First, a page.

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Technical debt accumulates when development teams cut too many corners to expedite a feature or software release delivery. The concept of trying to complete a project as quickly as possible often creates problems that must be fixed in the future.
Technical debt can cascade beyond development teams to the processes, platforms and IT ops teams that drive core business operations, such as manufacturing, order fulfillment, shipping and customer support.
Countering technical debt is critical as organizations continue to adjust longstanding development and business processes to meet the challenges of the pandemic. Explore common technical debt examples and how to best manage and remediate technical debt across a project portfolio.
Technical debt examples
Technical debt occurs in many ways, but here are six examples:
1. Poor software code quality
The most apparent technical debt is poor-quality software code. There are many reasons behind poor code quality, such as the following:
- developers who are anxious to use the latest tools despite the project having no business case for the tool;
- lack of documented coding standards for developers; and
- ad hoc or nonexistent developer onboarding and training.
Other factors include time pressures that mount with poor scheduling or when developers must rewrite outsourced code. These examples can raise technical debt to critical levels.
2. Ill-equipped IT leadership
People contribute to technical debt through poor IT leadership. The evolution of cloud and containerization trends moves rapidly and can quickly bypass customers' and leadership teams' understanding. This means that organizations often adopt unnecessary tools or make decisions that they don't fully understand, which creates technical debt.
3. Pandemic and remote work
The rapid move to remote work due to COVID-19 introduced an amalgam of technical debt that includes security, infrastructure and processes. The majority of pandemic-based technical debt could not be avoided, as organizations had to adjust as quickly as possible. The move to remote work also affected enterprise cloud strategies by speeding up cloud migrations. Internal cloud initiatives sped up, and IT ops teams cut corners to keep business users effective, layering on even more technical debt. Shortcuts have the potential to rack up technical debt that rivals code-based debt.
4. No documentation
A lack of technical documentation, especially about project code and infrastructure, is often a technical debt source. Technical documentation is easy to ignore or shortchange, especially on projects with a tight budget. But resolving documentation-based technical debt isn't about throwing technical writers at the problem. Instead, organizations should bring documentation into their DevOps culture and automate documentation in development workflows. Managers must also hold employees accountable for the documentation related to their roles.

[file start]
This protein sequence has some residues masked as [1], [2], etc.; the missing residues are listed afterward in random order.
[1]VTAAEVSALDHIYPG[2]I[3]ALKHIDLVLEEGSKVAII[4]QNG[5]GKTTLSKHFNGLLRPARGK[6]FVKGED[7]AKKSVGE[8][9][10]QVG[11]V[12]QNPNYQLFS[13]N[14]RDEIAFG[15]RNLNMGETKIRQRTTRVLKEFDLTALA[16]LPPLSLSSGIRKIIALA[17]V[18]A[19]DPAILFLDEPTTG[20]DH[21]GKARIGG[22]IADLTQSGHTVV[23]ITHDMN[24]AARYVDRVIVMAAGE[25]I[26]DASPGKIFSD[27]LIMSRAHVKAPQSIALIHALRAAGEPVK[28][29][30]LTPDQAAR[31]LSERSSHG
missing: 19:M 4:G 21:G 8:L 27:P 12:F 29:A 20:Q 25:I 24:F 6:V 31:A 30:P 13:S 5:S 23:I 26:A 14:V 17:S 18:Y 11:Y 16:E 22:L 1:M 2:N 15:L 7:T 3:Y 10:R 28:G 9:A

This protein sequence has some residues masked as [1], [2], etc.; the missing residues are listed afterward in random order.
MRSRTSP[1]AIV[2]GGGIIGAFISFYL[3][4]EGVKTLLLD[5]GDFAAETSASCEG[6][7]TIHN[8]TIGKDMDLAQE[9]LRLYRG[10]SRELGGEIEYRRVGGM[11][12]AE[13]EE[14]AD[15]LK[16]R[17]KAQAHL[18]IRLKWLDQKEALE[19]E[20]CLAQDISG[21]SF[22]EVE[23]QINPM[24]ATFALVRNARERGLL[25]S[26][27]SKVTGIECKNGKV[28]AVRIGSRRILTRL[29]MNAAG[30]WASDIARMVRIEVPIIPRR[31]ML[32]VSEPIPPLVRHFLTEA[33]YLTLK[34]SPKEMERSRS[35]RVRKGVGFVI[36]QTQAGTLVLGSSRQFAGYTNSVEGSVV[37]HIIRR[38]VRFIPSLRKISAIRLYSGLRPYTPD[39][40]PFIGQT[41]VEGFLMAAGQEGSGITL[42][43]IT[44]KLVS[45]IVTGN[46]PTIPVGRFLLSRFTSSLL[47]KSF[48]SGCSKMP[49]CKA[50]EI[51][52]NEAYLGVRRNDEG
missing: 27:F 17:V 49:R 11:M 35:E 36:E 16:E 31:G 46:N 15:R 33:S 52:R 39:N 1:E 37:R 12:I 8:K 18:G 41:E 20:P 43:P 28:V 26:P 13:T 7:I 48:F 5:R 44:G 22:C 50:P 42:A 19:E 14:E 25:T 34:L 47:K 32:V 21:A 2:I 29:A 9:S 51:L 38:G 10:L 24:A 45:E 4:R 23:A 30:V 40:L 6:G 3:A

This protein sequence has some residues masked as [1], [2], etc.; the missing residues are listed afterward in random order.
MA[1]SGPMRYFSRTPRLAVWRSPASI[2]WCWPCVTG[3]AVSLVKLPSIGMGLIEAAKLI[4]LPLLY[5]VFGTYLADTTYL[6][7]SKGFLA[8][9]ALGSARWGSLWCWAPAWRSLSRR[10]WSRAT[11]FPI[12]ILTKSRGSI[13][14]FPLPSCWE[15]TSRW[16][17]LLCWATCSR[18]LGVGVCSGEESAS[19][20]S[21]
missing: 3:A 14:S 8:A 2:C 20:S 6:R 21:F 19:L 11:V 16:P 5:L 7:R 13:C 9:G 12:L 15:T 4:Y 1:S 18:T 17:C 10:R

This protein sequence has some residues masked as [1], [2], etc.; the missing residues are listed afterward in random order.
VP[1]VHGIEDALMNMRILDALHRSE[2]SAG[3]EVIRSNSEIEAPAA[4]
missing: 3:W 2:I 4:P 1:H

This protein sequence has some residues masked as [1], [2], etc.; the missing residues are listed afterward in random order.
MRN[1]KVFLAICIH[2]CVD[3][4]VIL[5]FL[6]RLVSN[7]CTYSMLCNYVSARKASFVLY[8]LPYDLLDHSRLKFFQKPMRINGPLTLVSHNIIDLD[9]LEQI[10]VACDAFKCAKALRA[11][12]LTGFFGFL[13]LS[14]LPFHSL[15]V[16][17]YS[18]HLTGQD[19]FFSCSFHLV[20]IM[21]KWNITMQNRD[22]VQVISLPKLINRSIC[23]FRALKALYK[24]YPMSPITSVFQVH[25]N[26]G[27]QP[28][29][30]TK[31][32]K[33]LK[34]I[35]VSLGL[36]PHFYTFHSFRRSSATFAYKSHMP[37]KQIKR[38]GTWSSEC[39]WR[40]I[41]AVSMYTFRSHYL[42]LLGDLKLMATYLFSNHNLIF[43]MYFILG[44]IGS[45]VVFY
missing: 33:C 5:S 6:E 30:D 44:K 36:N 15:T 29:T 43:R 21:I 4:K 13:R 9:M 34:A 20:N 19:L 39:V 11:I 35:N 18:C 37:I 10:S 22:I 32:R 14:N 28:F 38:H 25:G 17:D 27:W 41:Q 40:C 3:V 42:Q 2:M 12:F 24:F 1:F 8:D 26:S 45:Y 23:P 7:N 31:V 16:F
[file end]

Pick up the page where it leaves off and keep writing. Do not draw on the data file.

5. Job security through obscurity
A lack of collaboration is a significant cause of technical debt. Job security through obscurity is another problem that occurs when a programmer, engineer or sys admin doesn't share job-related information with co-workers. Whether information isolation is simply the nature of a particular role or a result of individual intentions, teams might not even realize that knowledge is getting lost over time. Any IT staff with full control over a process must be responsible for maintaining documentation for it; even if the resource is not widely shared, it should exist.
6. Insufficient software testing
Testing software is another easy corner to cut that never ends well. Such technical debt is common in organizations that lack quality assurance support and have yet to implement DevOps, which provides automated testing options.
How to stop technical debt -- but not all the way
Surprisingly, there are some positive uses for technical debt. If IT ops teams go into projects with a plan to manage it, accruing some technical debt can help organizations reach crucial deadlines.
For example, managing technical debt can help IT ops teams build a minimum viable product to demo to a potential investor or customer. Organizations can also use well-managed technical debt to create a placeholder for future features or costs that must be deferred for budget reasons.
Getting technical debt under control starts with having development and operations teams recognize that debt in the project portfolio.
Once IT ops teams identify signs of technical debt, create a plan and set a schedule to start paying off that debt. Include coding standards and accompanying developer training as part of that plan.
In addition, stakeholders, project managers and developers must collaborate on prioritizing tasks to define the future state of software delivery for an organization. Once priorities are set, and IT ops teams have taken stock of the code, branch the codebase to launch technical debt remediation efforts.
Remediating and managing enterprise software technical debt must become a part of an organization's formal project plans and development team culture to meet challenges while moving projects forward.